Institutional repository – A repository contains an institution’s scholarly output. The work can include publications in peer-reviewed journals, books and book-sections, technical reports, working papers, monographs, conference presentations, audio and visual materials or any other research content that has some scholarly value. A repository can provide figures showing research productivity and act as a record of an institution’s intellectual assets. Universities are increasingly setting up their own institutional repositories. The University of Manchester’s institutional repository is Pure.

Licence – A statement from a copyright holder telling users what they may and may not do with a copyrighted work. By default, a copyrighted work is under an all-rights-reserved copyright and users may not exceed fair use.

MRC – Medical Research Council.

Open Access – The term Open Access refers to the online availability of scholarly work via the public Internet, free of charge to individuals who wish to access and read it.

Open Access journal – Online scholarly journals freely available to readers without any financial barriers.

Pre-print – A first draft of an article, before peer-review, possibly even before any contact with a publisher.

Published article – The peer-reviewed article that has been formatted by the publisher ready for publishing. Probably saved as a publisher-generated pdf file.  Also known as the publisher’s version.

Pure - The University's research information system and institutional repository.

RCUK – Research Councils UK

REF – The Research Excellence Framework is the system by which HEFCE assess research quality at UK research focused higher education institutions. REF replaced the previous Research Assessment Exercise (RAE).

Repository – A system for storing digital copies of scholarly work. Repositories do not perform peer-review but can host work peer-reviewed elsewhere. A repository can make the materials freely and easily accessible.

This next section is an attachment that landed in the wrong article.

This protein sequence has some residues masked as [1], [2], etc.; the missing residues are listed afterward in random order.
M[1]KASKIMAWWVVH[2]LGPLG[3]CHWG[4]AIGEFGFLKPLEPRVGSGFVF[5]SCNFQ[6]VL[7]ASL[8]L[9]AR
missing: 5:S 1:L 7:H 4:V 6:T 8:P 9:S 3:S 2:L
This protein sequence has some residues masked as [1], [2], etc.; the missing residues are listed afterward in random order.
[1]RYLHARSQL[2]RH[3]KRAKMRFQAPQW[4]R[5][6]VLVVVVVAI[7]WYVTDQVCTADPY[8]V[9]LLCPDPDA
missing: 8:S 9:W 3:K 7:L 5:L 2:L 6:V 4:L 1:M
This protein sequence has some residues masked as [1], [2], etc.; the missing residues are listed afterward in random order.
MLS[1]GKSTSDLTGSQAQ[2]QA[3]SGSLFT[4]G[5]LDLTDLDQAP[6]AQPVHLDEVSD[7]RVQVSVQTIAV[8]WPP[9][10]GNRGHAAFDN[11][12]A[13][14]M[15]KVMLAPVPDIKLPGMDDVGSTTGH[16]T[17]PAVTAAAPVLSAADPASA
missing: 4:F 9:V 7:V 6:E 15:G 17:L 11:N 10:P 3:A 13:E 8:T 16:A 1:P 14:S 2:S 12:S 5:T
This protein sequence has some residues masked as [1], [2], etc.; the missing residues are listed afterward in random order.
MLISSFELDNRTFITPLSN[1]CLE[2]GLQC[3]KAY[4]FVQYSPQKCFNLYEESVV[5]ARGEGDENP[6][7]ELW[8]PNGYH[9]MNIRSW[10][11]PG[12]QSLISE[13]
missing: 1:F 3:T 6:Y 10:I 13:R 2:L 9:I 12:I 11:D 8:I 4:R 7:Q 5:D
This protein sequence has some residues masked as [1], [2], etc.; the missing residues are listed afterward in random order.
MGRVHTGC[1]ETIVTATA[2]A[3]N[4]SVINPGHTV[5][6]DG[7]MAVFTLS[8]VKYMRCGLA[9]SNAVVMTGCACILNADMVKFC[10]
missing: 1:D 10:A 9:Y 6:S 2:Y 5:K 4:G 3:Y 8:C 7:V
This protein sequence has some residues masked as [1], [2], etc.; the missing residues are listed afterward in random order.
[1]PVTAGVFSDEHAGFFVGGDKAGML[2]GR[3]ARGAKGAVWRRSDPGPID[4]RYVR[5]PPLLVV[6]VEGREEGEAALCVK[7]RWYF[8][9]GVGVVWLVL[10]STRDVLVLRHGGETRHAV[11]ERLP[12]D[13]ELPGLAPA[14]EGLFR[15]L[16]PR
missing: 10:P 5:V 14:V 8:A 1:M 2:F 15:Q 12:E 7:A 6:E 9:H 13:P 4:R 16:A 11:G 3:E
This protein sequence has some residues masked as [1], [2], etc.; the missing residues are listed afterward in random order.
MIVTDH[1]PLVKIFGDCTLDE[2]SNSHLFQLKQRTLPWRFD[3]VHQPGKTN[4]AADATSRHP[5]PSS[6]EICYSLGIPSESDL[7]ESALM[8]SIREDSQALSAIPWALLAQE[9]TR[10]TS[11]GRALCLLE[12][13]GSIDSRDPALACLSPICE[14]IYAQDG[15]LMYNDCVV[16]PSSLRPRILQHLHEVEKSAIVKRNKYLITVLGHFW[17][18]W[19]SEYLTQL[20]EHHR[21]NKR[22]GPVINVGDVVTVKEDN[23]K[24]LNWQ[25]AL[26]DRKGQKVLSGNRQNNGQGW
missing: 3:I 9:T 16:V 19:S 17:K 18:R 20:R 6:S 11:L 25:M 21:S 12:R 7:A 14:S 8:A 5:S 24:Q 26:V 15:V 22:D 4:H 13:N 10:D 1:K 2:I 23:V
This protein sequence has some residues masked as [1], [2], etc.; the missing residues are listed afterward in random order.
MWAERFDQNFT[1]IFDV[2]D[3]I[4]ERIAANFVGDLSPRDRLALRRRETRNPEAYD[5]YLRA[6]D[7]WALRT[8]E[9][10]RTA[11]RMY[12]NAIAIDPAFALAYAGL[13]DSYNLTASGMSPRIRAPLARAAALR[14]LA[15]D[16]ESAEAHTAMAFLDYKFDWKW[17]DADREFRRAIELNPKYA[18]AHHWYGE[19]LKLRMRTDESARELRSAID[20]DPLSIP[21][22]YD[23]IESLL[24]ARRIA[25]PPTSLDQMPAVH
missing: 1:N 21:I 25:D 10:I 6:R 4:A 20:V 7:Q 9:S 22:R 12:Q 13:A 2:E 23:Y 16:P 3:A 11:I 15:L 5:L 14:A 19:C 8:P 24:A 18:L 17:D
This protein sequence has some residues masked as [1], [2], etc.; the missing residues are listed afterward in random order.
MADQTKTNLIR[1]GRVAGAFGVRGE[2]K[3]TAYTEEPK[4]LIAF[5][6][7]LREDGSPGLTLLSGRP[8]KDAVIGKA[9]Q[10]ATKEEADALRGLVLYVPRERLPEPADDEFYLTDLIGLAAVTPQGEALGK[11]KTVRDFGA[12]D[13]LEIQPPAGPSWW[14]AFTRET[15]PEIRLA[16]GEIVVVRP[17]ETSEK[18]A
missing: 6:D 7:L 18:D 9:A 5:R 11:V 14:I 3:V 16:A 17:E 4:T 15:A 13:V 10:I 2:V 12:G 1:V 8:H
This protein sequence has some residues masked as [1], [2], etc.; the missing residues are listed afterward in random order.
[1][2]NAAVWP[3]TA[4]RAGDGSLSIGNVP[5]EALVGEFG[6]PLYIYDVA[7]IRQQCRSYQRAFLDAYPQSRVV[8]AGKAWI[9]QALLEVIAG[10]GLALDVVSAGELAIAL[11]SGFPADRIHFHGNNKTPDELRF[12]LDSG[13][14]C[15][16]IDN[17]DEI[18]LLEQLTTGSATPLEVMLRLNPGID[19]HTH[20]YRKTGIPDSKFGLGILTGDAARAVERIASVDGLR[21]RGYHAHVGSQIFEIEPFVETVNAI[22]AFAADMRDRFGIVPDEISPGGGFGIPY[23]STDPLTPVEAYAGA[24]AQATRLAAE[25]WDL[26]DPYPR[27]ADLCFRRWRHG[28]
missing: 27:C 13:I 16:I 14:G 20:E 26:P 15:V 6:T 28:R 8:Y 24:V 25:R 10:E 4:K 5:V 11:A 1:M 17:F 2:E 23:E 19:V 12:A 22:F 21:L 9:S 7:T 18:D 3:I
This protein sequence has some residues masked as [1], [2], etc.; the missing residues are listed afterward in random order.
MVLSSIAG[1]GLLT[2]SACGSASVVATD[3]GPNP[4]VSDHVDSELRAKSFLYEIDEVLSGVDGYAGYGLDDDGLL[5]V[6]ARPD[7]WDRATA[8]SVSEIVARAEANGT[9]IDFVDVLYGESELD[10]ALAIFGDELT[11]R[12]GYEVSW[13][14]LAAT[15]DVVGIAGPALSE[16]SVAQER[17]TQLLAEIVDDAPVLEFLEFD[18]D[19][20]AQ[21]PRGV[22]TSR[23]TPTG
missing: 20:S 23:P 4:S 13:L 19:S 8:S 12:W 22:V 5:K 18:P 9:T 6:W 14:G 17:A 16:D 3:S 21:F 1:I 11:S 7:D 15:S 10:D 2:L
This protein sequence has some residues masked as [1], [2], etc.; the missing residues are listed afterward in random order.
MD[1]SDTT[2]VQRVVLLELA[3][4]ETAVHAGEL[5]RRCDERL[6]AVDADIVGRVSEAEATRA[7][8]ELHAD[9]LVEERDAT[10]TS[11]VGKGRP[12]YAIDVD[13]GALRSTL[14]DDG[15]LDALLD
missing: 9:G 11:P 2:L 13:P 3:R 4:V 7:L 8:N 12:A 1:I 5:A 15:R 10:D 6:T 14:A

Research Councils UK (RCUK) Open Access Block Grant – Funds released by RCUK to help institutions comply with the RCUK Open Access policy.

Scholarly Communication Service (The University of Manchester Library)  – This service provides assistance in the publication and promotion of your research, including guidance on Open Access publishing.

Self-archiving – The process of depositing your scholarly work into a repository. You may be able to carry out this process yourself using an online interface to the repository or you may provide your work to an administrator who will carry out the deposit on your behalf. In both cases you will be required to grant permissions regarding access and reuse of your work.

SHERPA/FACT – SHERPA/FACT (SHERPA Funders’ & Authors’ Compliance Tool) provides guidance on whether an author's chosen journal complies with their funder's Open Access (OA) policy. This tool currently supports RCUK and the COAF medical charities. 

SHERPA/RoMEO – This service hosts information about publishers’ Open Access policies and funder requirements.

Subscription access – Access limited to those who pay. The most generic term for the opposite of Open Access.

Version of Record - The published version of an article. Probably saved as a publisher-generated pdf file.  Also known as the publisher’s version.

Wellcome Trust – A global charitable foundation dedicated to achieving improvements in human and animal health. The Wellcome Trust is now part of the COAF partnership.